Kingman, Kan. --
Kingman County Commissioners say they remain as committed as ever at replacing what they say is an unsafe county jail and law enforcement center.
Now they're looking at their options for doing so despite a narrow rejection by voters on a quarter cent sales tax to fund it last week.
Kingman County Commission Chair John Steffen says, "We remain committed to a new law enforcement center. The needs have not changed. Our existing building poses several security and safety issues for both the jail and our employees."
The Law Enforcement Center housing the jail, Sheriff's office, Kingman police station and 911 dispatch center was built in 1959 with additions added in 1980.
Steffen says commissioners might reexamine space needs, perhaps building something smaller even though, he says, they'd rather build something that'll last and meet needs for a long time rather than just the next few years.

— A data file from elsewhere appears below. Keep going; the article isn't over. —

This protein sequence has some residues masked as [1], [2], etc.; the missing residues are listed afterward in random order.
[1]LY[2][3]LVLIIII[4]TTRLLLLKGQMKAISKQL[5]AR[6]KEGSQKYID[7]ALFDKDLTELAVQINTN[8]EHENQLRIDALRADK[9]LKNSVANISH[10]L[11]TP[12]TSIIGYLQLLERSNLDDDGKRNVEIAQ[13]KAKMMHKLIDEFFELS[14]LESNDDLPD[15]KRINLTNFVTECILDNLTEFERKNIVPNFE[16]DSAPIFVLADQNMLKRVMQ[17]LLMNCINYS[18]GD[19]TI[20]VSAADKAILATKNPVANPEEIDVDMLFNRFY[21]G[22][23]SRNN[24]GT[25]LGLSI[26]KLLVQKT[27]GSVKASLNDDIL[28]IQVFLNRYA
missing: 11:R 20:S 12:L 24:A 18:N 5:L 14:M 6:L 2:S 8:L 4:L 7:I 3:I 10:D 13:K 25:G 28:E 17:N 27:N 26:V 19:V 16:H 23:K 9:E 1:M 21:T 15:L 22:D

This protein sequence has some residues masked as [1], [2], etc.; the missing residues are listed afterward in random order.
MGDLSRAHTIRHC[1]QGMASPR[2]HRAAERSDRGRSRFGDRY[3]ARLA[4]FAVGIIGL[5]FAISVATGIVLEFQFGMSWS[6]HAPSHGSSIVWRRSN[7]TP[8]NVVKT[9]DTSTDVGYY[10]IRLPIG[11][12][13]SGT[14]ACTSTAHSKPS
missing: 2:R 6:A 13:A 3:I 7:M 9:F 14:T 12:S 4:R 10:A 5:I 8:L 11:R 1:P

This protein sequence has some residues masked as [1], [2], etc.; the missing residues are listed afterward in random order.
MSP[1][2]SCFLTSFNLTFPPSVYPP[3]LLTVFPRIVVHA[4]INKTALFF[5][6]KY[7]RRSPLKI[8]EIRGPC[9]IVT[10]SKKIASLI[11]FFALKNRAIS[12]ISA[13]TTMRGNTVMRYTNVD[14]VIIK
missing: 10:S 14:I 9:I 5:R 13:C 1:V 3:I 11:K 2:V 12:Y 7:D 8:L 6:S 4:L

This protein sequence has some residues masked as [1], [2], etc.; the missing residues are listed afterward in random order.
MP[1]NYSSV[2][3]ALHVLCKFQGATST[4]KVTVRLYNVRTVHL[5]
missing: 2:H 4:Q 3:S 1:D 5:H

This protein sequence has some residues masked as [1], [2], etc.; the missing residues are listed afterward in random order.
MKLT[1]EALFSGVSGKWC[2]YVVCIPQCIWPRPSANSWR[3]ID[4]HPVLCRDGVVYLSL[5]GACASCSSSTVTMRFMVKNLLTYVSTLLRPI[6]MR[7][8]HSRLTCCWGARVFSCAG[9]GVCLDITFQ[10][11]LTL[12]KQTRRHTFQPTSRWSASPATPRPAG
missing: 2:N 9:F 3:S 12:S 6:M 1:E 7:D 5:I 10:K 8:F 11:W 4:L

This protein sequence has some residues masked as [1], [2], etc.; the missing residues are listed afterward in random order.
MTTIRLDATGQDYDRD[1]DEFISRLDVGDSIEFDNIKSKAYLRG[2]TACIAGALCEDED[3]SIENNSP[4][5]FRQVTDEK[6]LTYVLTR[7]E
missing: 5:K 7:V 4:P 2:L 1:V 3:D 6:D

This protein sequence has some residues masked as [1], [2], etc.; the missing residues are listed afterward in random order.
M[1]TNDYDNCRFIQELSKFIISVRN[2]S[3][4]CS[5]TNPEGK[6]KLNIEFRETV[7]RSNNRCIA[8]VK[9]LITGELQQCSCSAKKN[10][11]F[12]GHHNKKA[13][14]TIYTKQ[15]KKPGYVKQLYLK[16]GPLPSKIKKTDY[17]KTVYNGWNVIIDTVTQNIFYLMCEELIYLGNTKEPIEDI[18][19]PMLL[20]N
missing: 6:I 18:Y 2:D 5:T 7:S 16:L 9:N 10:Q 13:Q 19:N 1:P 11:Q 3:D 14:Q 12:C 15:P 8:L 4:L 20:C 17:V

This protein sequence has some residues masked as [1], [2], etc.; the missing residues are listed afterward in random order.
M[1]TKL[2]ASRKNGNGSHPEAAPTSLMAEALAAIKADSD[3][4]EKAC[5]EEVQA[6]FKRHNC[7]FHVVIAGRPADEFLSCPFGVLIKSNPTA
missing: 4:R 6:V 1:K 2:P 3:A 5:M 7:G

The project was estimated to cost $11.8 million.
Steffen says, "We feel it is a high estimate."
Some voters say it was the high project cost that prompted them to vote no.
Ron Pulsifer says, "Personally I'm not opposed to a new LEC but it does need to be brought down in cost. This county can not afford an 11.4 to 12 million dollar project."
Commissioner Carol Voran says, "There are other options in financing this. And just because this particular sales tax was voted down does not mean we are not looking at other options."
Those options could include using property taxes to fund it plus using payments the county receives each year from the Flat Ridge Wind farm.
Commissioners say they might even consider having another vote.
The final tally from last weeks vote was 803 no and 754 yes. That includes provisional ballots which were counted Monday.